Definitely! If you are not going to pay cash, it is imperative that you begin the loan process prior to beginning your search. All offers will require a statement of your pre-approved status from a lender at the time of their presentation. Also, working with a mortgage broker in advance will allow you to determine your payments, including PITI (principal, interest, taxes and insurance) quickly upon locating a home you are interested in purchasing. This payment may, of course, be a determining factor in if the home will fit in to your budget. To get started on this today, contact Kevin Reed at or Jodalee Ebaugh at

Should I make low-ball offers on properties?

I do not recommend making offers that are significantly below the home’s current market value. There are always exceptions to the rule, but in general, it is unrealistic to believe that a seller is going to accept far less for a property than it is worth. Often making an extremely low offer will insult the owner and make it very difficult to negotiate after the initial proposal has been made.

Should I avoid short sales?

No. They are definitely not the easiest deals to close, but they do seem to be improving. If you are not in a hurry, short sales may offer some of the best opportunities on the market. However, you will definitely want the representation and assistance of a Realtor in dealing with these. They are often tricky and sometimes incur additional expenses that the seller or seller’s lender is not willing to pay. A Realtor can help navigate and advise you through this process. (Note: If you need a property right away, short sales are probably not the best option. A Realtor can at least let you know which ones may have the potential to close quickly based on the particular lender’s guidelines, a pre-approval of the seller, etc.)

Should I avoid bank owned properties?

Never! These are some of the best priced, easiest to close deals available. Although problems and delays can arise, on average, these can close as quickly as traditional sales. The lender has no emotional attachment to the home so the negotiating is generally kept to a minimum. One thing to keep in mind on these is that prior to placing the home on the market, the bank has already performed multiple appraisals. Therefore, they are usually only open to offers that are in the ballpark of their current asking price. Often times, multiple offers even result in these listings going for a price that is above asking.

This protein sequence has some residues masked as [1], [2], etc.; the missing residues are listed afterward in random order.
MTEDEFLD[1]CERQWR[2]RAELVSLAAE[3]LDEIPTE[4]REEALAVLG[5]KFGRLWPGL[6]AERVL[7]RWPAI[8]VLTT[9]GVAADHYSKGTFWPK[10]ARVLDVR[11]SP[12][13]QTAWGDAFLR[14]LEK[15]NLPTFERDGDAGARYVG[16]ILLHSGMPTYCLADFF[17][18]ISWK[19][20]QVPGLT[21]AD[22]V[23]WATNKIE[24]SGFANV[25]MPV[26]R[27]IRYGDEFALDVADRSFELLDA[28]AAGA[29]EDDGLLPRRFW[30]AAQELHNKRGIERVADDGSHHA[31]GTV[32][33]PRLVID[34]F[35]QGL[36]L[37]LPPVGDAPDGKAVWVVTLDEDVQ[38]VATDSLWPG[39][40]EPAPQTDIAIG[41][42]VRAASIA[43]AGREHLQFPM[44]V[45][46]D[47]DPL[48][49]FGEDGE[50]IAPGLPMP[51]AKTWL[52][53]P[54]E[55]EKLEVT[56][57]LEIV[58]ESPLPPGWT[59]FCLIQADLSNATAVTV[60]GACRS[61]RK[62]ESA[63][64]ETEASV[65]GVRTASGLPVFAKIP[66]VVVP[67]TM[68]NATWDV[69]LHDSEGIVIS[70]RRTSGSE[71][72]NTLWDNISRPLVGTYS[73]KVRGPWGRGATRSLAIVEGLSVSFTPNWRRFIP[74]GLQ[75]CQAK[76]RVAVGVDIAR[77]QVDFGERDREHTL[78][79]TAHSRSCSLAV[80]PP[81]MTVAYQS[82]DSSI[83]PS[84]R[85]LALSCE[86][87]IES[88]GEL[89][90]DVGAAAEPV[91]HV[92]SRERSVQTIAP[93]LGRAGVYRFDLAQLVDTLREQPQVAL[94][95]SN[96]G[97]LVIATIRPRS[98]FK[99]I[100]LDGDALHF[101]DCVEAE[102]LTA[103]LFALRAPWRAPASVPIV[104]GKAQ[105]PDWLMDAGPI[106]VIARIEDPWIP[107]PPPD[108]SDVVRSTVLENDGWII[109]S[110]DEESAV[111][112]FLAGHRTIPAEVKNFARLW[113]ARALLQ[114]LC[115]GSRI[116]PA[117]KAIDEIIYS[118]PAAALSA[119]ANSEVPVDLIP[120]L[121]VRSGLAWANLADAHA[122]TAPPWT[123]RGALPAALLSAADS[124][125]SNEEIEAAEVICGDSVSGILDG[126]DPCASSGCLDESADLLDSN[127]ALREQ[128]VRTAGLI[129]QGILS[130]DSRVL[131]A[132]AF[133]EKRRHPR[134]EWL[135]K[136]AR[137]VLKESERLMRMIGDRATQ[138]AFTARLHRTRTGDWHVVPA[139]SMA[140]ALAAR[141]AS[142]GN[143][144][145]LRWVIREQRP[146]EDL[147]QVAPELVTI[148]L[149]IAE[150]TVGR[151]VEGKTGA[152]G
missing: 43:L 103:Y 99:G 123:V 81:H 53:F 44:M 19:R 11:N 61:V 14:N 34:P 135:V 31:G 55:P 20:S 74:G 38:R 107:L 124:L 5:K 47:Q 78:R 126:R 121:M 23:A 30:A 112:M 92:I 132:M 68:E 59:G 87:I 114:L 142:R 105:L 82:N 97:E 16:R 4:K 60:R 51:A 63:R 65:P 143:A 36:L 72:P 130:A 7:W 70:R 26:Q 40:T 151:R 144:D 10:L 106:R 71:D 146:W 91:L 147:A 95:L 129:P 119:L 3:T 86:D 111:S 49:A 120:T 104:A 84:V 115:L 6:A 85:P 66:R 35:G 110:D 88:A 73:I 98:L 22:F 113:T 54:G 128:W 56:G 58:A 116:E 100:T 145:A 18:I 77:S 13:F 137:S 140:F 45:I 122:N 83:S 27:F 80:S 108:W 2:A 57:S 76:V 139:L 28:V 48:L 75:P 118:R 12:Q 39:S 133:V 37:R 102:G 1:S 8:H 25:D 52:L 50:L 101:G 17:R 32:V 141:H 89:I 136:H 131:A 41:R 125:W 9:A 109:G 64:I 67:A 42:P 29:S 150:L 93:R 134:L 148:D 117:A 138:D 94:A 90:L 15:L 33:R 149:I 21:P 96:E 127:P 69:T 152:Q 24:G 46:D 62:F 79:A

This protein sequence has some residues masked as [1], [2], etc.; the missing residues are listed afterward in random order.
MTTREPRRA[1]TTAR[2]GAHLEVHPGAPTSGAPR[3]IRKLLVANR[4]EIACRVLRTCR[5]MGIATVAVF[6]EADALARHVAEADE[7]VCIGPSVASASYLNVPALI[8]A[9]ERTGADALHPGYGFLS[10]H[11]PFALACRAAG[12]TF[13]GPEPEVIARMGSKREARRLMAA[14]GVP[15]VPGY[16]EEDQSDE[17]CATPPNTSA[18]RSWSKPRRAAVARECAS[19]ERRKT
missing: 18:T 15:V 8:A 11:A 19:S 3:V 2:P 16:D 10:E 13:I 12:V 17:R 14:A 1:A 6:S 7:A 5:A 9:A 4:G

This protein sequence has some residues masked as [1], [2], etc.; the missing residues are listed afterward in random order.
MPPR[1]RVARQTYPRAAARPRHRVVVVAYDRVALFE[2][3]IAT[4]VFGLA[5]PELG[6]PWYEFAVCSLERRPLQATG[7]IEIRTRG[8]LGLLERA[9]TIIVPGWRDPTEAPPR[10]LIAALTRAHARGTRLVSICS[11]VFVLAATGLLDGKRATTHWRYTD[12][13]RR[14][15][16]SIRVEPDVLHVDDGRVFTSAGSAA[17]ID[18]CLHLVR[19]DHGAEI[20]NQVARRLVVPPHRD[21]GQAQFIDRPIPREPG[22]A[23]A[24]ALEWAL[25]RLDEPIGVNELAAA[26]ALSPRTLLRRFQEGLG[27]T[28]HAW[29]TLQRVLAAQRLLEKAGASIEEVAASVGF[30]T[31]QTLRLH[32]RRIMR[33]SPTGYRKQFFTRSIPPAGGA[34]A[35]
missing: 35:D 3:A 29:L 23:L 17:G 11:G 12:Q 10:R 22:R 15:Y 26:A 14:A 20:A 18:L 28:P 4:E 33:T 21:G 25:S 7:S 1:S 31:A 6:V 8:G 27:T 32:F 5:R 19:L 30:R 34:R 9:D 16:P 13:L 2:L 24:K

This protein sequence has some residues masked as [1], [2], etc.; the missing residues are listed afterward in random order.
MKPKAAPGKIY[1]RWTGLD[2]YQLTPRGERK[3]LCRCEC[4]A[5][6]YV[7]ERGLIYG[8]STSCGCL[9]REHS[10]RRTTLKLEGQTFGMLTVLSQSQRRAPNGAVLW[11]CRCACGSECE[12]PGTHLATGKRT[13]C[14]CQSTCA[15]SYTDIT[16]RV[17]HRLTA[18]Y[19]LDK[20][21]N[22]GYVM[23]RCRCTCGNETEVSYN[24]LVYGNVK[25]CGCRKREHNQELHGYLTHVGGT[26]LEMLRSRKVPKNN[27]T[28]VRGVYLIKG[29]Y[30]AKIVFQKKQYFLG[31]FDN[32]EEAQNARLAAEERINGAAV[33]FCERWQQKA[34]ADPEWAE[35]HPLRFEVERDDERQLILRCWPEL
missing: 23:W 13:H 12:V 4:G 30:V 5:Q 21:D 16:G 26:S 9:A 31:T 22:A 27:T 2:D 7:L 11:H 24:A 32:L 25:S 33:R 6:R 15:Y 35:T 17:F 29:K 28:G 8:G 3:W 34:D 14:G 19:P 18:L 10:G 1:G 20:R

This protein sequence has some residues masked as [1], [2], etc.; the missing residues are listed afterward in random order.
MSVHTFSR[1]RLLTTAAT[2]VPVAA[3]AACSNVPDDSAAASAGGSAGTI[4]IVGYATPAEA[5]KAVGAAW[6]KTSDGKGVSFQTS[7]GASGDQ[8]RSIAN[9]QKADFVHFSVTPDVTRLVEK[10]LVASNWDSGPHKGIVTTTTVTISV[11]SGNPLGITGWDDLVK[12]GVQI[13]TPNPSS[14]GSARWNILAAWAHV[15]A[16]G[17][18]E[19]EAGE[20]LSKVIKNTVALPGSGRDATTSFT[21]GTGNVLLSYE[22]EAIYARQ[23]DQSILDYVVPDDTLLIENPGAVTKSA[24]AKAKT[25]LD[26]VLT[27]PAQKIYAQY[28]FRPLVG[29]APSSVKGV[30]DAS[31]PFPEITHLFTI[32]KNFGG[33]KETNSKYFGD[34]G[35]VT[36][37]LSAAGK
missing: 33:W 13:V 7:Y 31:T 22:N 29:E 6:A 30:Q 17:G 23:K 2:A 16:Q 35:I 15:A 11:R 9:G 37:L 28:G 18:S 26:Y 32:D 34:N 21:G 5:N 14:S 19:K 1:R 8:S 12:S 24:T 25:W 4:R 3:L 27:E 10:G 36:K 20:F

How is the amount of property tax determined?

Arizona property taxes on owner-occupied residences are levied based on the assessed value rather than on the current market value of a home. The assessment for Maricopa County is currently 10 percent of full cash (market) value. So if a home is valued at $350,000, the tax will be based on the assessed value of $35,000. The exact tax bill is determined by where a home is located within the county. Cities, schools, water districts, community colleges, bond issues, etc. can affect the specific rate. The tax rate applicable to each parcel of property is the sum of the state, county, municipal, school, and special district rates. The average tax rate on homes in Arizona, before exemptions and rebates, is approximately 1% of market value or 10% of assessed value. So, again, if a home is assessed with a full cash value of $350,000, and a property tax rate was exactly at the average 1%, then taxes would be $3,500 per year.

When are property taxes due in Arizona?

First half taxes are due October 1, delinquent after November 1. Second half is due March 1, delinquent after May 1. You may pay both halves together until Dec 31. If you miss a deadline you may owe fees plus interest charges of 16% per year prorated monthly.

Realty One Group
Realty One Group
7975 N. Hayden Road Suite 101A • Scottsdale, AZ 85258
Phone: (623)693-6509 • Fax: (623)218-9055